While US companies are borrowing more, capital expenditure hasn't increased proportionally as corporations also seem to be focusing on share buybacks and dividends.
What are US corporations doing with their record levels of borrowing?1 Are they shelling out more money on investments, or has some of this money and existing cash found their way into share buybacks and dividend payments? An analysis of key statistics for the top 500 nonfinancial companies by market value in January 2019—sourced from S&P Capital IQ2 (see sidebar, “Data description and methodology”)—reveals that capital expenditure (capex) for these companies, taken together, has gone up during the current economic recovery. Unfortunately, what the data also tells us is that this surge in capex has been overshadowed by large amounts of buybacks and dividends. In this edition of the Economics Spotlight, we take our discussion on corporate debt3 a step further by analyzing trends in companies’ investments, buybacks, and dividends, and which groups of companies and sectors are driving this trend.
For our analysis, we took annual data—financial year and not calendar year—of the top 500 nonfinancial companies by market value in 2019 from S&P Capital IQ. So, when we compare trends across 1992–2000, 2002–2007, and 2010–2017 (2018 wherever data is available), our list does not change. This is done for ease of analysis.
After arranging these 500 companies by descending order of market value, we categorized them into four sub-groups:
We have created sub-groups so that we do not gloss over trends among smaller groups within the 500 companies. We start with the top 100 companies (given that there is a lot of focus on them) and split them into three sub-groups: top 25, 26–50, and 51–100. This way, if there are subtle differences in trends within these 100 companies, we can point these out and analyze further. The 101–500 group helps fill the gap in identifying diverging trends, if any, within the top 500 companies.
For the 500 companies, taken together, capex went up by an average annual rate4 of 6.2 percent during 2010–2017,5 lower than what it was during 1992–2000 and 2002–2007. While data for 2018 is incomplete, what is available so far hints at a slight uptick in capex growth that year. The pace of growth in capex during 2010–2017, however, is lower than the corresponding growth in share buybacks and dividends (figure 1). Growth in total debt for these companies was also higher than capex during this period.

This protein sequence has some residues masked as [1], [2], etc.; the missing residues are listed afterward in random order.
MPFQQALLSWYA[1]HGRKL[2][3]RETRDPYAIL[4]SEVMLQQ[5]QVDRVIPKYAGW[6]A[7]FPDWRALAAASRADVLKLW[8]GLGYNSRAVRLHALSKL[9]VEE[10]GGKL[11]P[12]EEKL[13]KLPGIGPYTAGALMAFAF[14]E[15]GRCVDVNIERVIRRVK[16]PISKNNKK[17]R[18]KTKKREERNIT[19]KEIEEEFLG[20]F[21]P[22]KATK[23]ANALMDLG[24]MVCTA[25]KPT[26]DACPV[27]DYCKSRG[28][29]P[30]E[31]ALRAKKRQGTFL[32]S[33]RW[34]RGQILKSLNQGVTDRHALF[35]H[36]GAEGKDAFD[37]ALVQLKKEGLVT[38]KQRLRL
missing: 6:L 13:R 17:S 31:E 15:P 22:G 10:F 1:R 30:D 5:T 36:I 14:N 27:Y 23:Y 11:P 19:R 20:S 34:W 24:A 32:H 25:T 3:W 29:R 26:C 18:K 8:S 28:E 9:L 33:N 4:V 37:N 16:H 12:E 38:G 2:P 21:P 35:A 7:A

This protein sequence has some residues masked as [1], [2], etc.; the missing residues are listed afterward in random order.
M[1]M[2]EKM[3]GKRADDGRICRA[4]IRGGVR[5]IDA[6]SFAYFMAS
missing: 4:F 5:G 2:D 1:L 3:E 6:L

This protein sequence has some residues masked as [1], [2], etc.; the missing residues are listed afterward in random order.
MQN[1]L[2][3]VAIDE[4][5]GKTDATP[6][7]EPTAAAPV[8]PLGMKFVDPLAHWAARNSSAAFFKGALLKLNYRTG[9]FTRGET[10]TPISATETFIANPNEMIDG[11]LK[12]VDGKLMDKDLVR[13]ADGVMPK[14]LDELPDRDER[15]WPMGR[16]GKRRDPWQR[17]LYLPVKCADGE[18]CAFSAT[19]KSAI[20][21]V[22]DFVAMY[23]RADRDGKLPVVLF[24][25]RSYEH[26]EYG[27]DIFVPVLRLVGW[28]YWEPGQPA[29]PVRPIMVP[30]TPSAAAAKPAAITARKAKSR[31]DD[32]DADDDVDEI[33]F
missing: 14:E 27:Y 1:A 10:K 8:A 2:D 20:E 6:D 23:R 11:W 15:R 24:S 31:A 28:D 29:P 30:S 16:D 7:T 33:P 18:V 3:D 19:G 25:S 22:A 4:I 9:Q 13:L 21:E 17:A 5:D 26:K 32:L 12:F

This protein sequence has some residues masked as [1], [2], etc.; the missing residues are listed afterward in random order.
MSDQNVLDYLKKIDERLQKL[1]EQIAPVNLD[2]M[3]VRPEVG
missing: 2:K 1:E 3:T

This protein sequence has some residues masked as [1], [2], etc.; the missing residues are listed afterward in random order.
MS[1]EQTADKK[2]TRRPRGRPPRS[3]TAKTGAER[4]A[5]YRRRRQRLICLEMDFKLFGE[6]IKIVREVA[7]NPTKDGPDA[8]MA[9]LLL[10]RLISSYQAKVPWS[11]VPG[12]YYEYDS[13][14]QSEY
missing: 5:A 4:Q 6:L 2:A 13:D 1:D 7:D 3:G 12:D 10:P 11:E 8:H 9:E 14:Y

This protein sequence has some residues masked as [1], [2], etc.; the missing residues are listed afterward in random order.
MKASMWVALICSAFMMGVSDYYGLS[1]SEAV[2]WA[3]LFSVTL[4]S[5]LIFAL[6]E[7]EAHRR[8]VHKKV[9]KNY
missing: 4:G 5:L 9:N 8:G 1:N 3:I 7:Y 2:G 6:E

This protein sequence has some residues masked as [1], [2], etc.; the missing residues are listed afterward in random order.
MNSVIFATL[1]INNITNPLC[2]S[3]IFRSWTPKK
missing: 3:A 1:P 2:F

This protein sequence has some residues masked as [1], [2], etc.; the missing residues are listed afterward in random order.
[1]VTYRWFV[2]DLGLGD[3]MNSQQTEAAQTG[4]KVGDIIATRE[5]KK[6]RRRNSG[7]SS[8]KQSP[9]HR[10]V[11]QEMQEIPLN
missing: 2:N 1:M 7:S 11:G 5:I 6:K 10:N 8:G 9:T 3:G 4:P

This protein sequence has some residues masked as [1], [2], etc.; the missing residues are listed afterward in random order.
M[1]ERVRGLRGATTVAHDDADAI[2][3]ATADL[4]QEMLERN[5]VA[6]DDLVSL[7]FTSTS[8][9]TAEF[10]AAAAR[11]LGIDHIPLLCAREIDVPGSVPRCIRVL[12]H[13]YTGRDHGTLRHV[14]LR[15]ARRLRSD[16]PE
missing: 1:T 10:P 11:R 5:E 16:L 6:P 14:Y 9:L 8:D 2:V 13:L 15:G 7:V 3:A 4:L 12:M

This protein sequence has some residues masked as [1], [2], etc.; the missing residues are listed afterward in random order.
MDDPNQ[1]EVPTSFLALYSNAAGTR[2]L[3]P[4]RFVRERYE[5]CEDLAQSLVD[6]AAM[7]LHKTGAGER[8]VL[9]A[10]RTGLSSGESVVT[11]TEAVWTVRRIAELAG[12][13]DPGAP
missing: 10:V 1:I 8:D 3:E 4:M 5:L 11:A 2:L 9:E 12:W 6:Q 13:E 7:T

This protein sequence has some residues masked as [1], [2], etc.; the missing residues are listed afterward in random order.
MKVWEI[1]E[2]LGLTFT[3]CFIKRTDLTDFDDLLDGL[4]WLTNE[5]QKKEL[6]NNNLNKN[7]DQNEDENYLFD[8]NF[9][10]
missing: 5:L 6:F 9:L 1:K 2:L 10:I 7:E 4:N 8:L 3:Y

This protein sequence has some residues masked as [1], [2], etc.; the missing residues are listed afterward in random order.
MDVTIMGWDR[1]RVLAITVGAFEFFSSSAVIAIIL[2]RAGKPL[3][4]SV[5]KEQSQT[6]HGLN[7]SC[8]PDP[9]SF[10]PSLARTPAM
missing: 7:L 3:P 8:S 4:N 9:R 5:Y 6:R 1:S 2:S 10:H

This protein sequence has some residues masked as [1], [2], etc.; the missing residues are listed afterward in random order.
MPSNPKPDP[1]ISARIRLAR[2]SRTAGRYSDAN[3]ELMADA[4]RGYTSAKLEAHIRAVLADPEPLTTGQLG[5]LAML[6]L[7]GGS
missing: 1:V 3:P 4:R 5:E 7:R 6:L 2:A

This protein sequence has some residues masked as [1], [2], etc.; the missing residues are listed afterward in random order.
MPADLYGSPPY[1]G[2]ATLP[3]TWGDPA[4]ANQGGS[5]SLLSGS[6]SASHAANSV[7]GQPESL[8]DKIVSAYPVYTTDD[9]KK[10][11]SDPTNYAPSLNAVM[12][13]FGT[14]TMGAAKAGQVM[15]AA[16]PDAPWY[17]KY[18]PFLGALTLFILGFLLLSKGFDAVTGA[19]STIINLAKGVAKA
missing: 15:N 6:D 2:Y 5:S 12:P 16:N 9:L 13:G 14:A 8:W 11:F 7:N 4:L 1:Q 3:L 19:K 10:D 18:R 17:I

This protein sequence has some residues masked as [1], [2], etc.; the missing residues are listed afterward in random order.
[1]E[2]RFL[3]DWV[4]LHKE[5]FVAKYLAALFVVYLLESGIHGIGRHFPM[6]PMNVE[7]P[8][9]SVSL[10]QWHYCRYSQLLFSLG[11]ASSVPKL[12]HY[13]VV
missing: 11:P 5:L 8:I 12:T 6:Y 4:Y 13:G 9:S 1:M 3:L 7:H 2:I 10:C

Overall, between 2010 and 2017, these 500 companies poured in about US$4.6 trillion in capex with another US$682.5 billion (recorded so far) in 2018. If that seems large, check out the rise in buybacks and dividends during 2010–2017: US$2.9 trillion and US$2.3 trillion, respectively. And buybacks shot up further in 2018 (US$582.4 billion), likely due to the passage of the Tax Cuts and Jobs Act in the previous year, which cut the business tax rate to 21 percent from 35 percent and freed up cash, a part of which companies are likely to have passed on to shareholders. Also, the rise in buybacks vis-à-vis dividends is due to the treatment of buybacks as capital gains (if stock prices rise), which is taxed at a lower rate than dividends (treated as income).
As a result, the ratio of buybacks and dividends to capex has gone up (figure 2). During the 1992–2000 recovery, for example, the ratio of buybacks to capex was about 0.31; it was 0.64 during 2010–2017 and went up further in 2018. Interestingly, figure 2 also reveals that buybacks and dividends are more in vogue in the new millennium, including the period of the current recovery, compared to the past (indeed, stock buybacks were banned by the Securities and Exchange Commission until 1982).
The top 25 companies stand out in terms of their contribution (more than a third) to the total value of buybacks during the current economic recovery, although the 101–500 group is not far behind. A similar trend plays out for dividends (figure 3). In terms of capex, however, the top 25 lags the 101–500 group, implying that relative to capex, the top 25 companies, taken together, have been particularly strongly focused on returning money to shareholders rather than investing during this recovery.
The value of buybacks during the current recovery stands out for information technology (IT). Between 2010 and 2017, companies in the IT sector in our list of 500 companies spent the most of any sector on share buybacks (US$819.7 billion), with a further US$232.3 billion in 2018. The communication services sector, however, had the highest growth (26 percent) during 2010–2017. IT also paid out the second-highest amount of dividends (after consumer staples) (figure 4). However, figure 4 also shows that IT is not a top industry in terms of capex; it’s the energy sector that leads the pack.
Focusing more on share buybacks and dividends relative to capex may seem a good strategy to boost earnings per share in the short term,6 but many economists are divided on its impact on productivity growth in the medium to long term. And coming as it is at a time of high leverage, companies may do well to use available funds more judiciously, especially when interest rates are rising, and economic activity is expected to slow during 2019–2020.7 Although companies’ cash reserves relative to current liabilities (including interest payments on long-term debt) has been relatively stable during the current recovery (figure 5)—cash and cash equivalents may have likely declined in 2018—previous recessions have shown how things can quickly turn for the worse.
The surge in buybacks and dividends also highlights another concern for the US economy—growing wealth inequality.8 After all, households that hold shares tend to gain more from buybacks and dividends, and the more they own such shares, the wealthier they get.9 And given recent household asset trends,10 buybacks and dividends may just serve to widen the wealth divide further.